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India seeks Kiwi expertise in agro-technology

Bilateral relations between India and New Zealand could find larger meaning and purpose with enhanced cooperation in transfer of agro-technology, an expert has said.

According to Indian Institute of Management Lucknow (IIML) Director Devi Singh, India can benefit from the technical expertise of New Zealand in modernising his country’s all-important agricultural sector.

“Improving agricultural productivity and investing in food processing technology and expertise is a priority and we are working closely with the federal and state governments and with the Indian Council for Agricultural Research. Our objective is to offer proper training programmes to young farmers and encourage them to improve farming methods and employ modern technology,” he said, speaking to Indian Newslink last week.

He was in New Zealand to discuss possibilities of expanding the tie up that his Institute established with the Lincoln University in Christchurch through a Memorandum of Understanding in September last year.

High agri-business

Sunil Kaushal, Head of India Relations at ANZ Bank, which arranged the collaboration between the two institutions said that India offered high potential in agri-business and that New Zealand companies can find profitable commercial opportunities with their Indian counterparts in serving the agricultural sector.

Dr Singh said that IIML and Lincoln offered a joint programme on Agricultural Business Management, and that there was scope for closer cooperation through more value-added courses and programmes.

“We would like to see at least 200 students from India pursuing agricultural courses at Lincoln University every year. Our efforts are also to promote business-to-business and business-to-government relationship. IIML has joint programmes with 35 universities around the world,” he said.

Poor infrastructure

Speaking at a meeting of the India New Zealand Business Council held at PricewaterhouseCoopers in Auckland’s Central Business District on February 3, he said that a lack of appropriate infrastructure was the bane of Indian agriculture.

“Despite high volumes of food, livestock and dairy production, India lacks the infrastructure in food processing, storage and transportation. This inadequacy results in sizeable loss, widening the gap between supply and demand. New Zealand companies that can offer viable and cost-effective solutions that conform to state-of-the-art-technology would have a comparative and profitable advantage over others,” he said.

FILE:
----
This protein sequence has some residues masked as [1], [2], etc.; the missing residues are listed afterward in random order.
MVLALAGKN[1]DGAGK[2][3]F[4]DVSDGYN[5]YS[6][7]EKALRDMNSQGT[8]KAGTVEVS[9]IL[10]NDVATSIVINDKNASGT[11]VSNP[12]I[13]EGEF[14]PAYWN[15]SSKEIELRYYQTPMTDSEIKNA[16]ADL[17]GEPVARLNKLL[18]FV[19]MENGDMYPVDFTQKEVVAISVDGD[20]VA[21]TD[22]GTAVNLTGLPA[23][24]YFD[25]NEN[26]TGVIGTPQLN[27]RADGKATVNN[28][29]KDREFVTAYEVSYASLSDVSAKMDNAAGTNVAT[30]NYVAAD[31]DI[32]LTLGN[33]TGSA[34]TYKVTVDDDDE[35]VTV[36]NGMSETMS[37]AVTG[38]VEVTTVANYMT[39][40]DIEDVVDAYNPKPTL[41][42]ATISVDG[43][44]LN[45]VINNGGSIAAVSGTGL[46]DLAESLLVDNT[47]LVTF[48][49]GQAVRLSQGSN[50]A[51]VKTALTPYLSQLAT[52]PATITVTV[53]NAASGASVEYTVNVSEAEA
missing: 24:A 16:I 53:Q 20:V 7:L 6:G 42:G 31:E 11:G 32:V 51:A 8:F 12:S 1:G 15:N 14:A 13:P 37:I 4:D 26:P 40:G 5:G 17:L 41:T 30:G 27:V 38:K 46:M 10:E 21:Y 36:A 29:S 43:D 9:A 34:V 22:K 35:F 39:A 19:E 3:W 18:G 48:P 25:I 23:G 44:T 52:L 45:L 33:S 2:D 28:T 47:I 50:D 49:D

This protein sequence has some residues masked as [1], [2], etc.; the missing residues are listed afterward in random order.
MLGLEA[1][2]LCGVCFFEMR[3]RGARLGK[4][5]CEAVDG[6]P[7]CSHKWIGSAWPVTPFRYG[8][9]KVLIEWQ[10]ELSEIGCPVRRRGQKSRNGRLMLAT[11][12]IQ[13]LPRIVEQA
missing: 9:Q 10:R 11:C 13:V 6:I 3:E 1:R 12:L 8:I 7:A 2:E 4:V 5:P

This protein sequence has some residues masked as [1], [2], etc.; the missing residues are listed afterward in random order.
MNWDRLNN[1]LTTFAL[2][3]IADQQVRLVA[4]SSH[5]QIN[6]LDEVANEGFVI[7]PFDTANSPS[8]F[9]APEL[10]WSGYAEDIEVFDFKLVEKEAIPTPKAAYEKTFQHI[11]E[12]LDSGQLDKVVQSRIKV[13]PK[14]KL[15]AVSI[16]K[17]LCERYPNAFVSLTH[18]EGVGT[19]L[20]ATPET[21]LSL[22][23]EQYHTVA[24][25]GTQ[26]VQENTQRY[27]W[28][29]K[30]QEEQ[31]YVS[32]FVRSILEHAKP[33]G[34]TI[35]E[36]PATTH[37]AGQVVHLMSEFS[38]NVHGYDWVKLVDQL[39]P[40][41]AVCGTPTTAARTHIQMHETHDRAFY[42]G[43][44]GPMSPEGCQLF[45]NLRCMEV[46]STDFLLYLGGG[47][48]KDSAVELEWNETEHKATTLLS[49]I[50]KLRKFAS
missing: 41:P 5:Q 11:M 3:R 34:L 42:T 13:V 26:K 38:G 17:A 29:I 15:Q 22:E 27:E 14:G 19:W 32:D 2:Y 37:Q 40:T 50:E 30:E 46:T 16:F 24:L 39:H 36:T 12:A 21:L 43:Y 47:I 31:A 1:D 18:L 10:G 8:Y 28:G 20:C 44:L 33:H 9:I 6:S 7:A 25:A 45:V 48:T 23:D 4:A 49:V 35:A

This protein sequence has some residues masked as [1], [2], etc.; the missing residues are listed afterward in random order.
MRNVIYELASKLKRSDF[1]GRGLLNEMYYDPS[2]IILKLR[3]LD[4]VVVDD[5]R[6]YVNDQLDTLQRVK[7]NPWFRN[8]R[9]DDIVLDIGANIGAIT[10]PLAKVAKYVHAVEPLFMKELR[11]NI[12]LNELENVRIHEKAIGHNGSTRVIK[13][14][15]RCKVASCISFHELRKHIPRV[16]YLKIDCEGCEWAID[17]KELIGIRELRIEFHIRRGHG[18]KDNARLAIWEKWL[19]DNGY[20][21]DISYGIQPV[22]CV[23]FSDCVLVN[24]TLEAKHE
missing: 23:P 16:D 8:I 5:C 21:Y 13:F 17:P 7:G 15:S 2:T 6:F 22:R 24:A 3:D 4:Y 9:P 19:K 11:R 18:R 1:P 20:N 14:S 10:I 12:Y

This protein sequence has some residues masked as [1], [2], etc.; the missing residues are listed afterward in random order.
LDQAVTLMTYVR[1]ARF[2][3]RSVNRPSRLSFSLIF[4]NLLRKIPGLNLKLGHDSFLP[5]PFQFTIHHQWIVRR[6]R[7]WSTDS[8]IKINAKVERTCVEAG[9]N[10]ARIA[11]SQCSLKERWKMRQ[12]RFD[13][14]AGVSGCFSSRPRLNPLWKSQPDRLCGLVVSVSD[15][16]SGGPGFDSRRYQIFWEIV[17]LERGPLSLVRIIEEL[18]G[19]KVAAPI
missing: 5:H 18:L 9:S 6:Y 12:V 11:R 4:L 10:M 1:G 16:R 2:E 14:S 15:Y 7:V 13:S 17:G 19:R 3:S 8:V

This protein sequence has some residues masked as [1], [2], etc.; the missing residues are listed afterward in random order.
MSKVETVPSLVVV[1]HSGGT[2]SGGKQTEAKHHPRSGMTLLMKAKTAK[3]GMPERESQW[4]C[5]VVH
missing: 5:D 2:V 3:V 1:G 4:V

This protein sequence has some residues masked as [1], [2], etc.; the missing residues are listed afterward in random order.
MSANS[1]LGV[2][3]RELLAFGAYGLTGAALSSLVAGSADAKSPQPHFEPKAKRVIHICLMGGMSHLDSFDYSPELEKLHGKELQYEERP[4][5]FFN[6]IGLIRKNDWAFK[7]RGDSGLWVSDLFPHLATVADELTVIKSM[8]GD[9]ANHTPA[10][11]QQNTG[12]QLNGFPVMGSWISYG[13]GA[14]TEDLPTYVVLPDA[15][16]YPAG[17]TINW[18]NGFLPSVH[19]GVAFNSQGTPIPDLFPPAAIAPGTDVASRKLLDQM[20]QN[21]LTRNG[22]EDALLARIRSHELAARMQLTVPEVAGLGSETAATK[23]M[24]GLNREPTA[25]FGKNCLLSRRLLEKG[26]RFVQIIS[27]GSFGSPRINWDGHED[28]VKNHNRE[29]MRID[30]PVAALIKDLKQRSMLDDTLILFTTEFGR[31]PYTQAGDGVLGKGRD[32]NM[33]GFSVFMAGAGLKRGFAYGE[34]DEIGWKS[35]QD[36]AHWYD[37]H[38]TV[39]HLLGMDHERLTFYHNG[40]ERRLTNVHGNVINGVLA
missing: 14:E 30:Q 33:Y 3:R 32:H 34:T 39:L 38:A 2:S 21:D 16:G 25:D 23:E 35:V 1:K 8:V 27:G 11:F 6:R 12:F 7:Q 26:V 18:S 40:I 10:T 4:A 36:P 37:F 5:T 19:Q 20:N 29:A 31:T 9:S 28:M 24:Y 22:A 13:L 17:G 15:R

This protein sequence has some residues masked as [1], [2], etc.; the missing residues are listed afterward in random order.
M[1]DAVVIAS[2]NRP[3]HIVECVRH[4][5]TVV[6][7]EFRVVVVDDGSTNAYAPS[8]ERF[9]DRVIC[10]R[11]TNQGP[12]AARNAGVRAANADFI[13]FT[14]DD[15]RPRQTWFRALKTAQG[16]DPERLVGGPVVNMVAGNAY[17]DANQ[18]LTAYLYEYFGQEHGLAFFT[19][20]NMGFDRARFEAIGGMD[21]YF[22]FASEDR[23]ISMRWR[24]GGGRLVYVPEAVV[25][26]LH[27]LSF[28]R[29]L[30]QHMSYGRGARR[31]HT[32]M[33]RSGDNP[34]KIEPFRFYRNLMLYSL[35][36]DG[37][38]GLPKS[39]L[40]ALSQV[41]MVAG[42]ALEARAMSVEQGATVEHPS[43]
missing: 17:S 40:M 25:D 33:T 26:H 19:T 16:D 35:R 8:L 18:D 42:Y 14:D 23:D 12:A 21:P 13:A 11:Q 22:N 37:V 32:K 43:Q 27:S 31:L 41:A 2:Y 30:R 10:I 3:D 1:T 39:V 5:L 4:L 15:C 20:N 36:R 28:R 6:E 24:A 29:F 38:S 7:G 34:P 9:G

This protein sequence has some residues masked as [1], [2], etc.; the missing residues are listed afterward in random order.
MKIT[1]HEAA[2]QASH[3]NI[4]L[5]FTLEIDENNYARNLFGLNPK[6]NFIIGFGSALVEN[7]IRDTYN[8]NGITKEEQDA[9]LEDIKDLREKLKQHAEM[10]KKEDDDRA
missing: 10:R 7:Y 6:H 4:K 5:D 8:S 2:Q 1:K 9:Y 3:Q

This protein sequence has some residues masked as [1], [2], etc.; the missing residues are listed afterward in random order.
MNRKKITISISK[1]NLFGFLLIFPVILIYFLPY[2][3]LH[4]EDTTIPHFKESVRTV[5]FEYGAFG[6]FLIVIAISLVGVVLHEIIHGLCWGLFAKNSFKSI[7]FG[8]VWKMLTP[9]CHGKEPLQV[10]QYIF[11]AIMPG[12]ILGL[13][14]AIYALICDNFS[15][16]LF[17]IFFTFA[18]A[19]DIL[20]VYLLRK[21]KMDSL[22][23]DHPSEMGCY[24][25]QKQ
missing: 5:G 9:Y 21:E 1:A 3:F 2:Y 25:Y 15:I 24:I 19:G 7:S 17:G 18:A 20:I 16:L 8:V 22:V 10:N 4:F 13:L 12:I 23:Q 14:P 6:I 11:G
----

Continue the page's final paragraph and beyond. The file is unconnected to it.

According to him, the modernisation process should not only cover agricultural production but also food processing, procurement and distribution. There has been little change since the system was established more than 50 years ago, he said.

Larger picture

New Zealand Trade & Enterprise Regional Director Clayton Kimpton said that New Zealand companies should look at the larger picture and long-term engagement with India.

“Goods from New Zealand should conform to premium quality and should not be seen as competing with products made in India. It is important to diversity trade with India and move from primary (agriculture and dairy) sector to other sectors. Recent fluctuation in the value of the Indian Rupee has seen a drop in our trade with India,” he said.

Free Trade pact

India is allergic to negotiations on agriculture and does not favour reduction of tariffs and trade barriers to protect its own farming sector. This has been an obstacle in negotiations for a Free Trade Agreement between India and New Zealand. Despite frequent press statements to the contrary, there has been little progress in the right direction.

Sources in Delhi believe that India is not in a hurry to sign a pact with New Zealand and that the Indian Government would be more amenable to discuss non-controversial issues and correct the current trade imbalance with this country.

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